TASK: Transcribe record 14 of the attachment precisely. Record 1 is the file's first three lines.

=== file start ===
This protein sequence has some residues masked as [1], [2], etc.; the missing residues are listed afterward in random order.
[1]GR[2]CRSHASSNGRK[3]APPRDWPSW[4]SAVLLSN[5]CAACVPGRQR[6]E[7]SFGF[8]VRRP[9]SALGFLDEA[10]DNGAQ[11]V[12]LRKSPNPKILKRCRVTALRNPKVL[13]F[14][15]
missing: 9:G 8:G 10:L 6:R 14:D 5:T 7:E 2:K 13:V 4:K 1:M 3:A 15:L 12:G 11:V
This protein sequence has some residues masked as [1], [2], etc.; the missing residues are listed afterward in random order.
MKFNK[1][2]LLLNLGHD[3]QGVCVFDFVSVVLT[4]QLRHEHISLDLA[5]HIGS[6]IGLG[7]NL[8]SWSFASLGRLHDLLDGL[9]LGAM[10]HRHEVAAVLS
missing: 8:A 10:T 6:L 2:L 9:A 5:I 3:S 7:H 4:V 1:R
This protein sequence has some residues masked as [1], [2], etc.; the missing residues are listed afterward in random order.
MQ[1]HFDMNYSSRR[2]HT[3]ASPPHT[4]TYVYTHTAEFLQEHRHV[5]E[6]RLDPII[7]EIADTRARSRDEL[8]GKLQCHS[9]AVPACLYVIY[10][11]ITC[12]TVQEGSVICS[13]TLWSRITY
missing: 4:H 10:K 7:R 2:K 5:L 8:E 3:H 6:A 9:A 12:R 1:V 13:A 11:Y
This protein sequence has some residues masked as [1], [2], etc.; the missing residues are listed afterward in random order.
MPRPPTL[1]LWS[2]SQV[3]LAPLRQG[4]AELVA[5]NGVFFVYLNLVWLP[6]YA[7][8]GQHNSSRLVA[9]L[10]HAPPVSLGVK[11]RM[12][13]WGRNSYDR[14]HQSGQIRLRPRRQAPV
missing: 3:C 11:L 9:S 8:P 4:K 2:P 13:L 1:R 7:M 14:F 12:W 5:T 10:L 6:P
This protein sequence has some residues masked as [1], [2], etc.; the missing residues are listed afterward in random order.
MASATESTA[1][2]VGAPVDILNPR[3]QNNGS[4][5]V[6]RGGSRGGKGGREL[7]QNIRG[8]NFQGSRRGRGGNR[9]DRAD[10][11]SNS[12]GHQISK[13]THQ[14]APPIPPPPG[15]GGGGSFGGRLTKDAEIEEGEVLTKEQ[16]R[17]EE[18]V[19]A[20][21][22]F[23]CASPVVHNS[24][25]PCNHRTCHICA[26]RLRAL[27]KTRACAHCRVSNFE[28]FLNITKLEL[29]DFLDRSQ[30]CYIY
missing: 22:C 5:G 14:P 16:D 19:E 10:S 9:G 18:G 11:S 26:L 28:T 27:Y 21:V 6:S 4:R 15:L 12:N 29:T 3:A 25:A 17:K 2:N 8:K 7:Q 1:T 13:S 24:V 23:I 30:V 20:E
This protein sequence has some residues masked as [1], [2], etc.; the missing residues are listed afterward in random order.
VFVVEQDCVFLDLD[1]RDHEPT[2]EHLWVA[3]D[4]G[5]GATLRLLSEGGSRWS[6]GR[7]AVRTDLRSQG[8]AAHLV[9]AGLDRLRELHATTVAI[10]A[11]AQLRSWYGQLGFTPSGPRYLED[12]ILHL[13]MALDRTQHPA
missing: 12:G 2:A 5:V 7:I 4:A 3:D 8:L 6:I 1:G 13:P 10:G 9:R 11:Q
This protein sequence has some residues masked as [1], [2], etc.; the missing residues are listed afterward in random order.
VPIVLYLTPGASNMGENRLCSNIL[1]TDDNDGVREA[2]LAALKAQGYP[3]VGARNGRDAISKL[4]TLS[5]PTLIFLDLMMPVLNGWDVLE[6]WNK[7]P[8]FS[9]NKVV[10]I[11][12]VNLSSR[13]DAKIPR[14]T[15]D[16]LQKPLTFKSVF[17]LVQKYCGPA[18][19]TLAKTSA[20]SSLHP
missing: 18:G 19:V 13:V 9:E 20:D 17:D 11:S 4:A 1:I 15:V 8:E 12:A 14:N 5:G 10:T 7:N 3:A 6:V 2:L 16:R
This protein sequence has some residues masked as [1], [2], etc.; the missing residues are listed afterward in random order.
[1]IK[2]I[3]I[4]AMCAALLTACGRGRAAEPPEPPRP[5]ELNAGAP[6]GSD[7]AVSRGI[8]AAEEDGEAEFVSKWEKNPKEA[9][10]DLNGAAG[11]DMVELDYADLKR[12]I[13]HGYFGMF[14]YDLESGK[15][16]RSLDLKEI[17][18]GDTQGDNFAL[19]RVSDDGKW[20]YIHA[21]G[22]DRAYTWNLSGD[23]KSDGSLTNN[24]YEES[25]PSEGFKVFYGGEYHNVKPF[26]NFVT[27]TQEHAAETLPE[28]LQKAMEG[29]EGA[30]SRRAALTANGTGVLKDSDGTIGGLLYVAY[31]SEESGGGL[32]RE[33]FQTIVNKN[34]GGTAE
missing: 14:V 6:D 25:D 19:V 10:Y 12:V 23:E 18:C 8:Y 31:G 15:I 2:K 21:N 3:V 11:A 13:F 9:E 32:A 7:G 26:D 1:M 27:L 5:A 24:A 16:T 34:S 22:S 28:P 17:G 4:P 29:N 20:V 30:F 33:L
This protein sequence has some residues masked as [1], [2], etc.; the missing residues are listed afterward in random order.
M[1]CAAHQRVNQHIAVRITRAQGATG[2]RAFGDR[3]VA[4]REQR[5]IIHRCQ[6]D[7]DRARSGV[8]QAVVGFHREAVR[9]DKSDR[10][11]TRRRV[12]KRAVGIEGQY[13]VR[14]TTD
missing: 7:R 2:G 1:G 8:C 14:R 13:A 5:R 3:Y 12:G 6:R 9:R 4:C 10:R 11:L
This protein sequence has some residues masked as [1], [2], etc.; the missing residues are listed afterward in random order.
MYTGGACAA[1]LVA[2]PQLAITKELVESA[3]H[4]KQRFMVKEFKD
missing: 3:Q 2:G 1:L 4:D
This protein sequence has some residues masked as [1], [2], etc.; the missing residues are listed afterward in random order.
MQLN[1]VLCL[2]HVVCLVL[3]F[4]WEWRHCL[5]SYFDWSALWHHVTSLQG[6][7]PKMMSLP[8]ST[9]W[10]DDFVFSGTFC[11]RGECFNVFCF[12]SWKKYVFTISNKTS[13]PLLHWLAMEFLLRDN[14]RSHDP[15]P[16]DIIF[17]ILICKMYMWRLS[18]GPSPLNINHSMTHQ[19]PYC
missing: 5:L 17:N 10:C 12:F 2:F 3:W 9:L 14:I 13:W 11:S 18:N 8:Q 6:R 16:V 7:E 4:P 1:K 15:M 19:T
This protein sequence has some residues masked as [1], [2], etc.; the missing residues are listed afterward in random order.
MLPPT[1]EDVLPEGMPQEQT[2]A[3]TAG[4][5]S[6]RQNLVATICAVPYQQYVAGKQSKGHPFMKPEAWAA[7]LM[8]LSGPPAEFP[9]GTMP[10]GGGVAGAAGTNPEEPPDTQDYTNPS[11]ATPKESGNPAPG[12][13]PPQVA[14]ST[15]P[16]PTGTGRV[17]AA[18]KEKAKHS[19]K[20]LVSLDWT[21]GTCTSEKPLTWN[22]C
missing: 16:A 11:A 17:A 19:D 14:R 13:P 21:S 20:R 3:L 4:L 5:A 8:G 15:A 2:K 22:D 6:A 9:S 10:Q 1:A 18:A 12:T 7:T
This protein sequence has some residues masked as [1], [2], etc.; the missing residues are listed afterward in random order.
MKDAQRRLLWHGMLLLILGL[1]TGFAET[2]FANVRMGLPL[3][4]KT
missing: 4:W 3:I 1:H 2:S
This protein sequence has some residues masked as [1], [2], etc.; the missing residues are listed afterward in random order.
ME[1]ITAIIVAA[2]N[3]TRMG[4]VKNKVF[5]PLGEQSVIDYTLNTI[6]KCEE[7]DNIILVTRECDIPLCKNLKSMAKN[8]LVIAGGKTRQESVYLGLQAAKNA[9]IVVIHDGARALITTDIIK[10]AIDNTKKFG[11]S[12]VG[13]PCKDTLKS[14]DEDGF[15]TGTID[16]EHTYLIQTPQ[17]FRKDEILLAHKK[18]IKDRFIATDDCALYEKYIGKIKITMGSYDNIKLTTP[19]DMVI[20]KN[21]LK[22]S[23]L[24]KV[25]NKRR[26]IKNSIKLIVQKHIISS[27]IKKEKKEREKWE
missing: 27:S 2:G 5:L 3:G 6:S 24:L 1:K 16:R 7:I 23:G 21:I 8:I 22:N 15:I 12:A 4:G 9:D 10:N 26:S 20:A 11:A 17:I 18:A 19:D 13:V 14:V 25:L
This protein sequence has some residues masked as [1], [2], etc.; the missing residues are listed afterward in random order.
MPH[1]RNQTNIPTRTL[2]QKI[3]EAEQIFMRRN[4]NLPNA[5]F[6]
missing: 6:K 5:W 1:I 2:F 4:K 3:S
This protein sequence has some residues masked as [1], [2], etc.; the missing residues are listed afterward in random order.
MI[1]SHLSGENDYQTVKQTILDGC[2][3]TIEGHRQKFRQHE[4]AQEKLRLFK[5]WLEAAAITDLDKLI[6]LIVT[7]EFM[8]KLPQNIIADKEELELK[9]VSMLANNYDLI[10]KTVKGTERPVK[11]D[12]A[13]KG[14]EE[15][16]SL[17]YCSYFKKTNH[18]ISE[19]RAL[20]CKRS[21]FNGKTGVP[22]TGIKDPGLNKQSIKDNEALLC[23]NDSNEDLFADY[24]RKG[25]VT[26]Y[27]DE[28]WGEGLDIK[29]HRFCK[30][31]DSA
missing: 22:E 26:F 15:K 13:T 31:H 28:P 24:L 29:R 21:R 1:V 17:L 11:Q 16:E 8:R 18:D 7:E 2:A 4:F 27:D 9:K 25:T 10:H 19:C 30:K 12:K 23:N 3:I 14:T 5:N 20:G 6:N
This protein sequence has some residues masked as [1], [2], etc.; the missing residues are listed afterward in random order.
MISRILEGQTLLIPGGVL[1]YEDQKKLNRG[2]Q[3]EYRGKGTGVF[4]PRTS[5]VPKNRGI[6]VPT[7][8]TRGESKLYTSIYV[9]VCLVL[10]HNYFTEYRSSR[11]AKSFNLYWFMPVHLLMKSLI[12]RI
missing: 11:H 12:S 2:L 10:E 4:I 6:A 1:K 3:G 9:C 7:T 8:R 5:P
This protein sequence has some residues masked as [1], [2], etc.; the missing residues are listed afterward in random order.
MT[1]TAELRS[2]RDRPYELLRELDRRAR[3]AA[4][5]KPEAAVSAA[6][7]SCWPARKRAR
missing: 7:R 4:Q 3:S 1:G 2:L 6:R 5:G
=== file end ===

This protein sequence has some residues masked as [1], [2], etc.; the missing residues are listed afterward in random order.
ME[1]ITAIIVAA[2]N[3]TRMG[4]VKNKVF[5]PLGEQSVIDYTLNTI[6]KCEE[7]DNIILVTRECDIPLCKNLKSMAKN[8]LVIAGGKTRQESVYLGLQAAKNA[9]IVVIHDGARALITTDIIK[10]AIDNTKKFG[11]S[12]VG[13]PCKDTLKS[14]DEDGF[15]TGTID[16]EHTYLIQTPQ[17]FRKDEILLAHKK[18]IKDRFIATDDCALYEKYIGKIKITMGSYDNIKLTTP[19]DMVI[20]KN[21]LK[22]S[23]L[24]KV[25]NKRR[26]IKNSIKLIVQKHIISS[27]IKKEKKEREKWE
missing: 27:S 2:G 5:L 3:G 6:S 24:L 1:K 16:R 7:I 23:G 21:I 8:I 22:N 15:I 12:A 4:G 9:D 10:N 26:S 20:A 11:A 17:I 18:A 19:D 13:V 14:V 25:L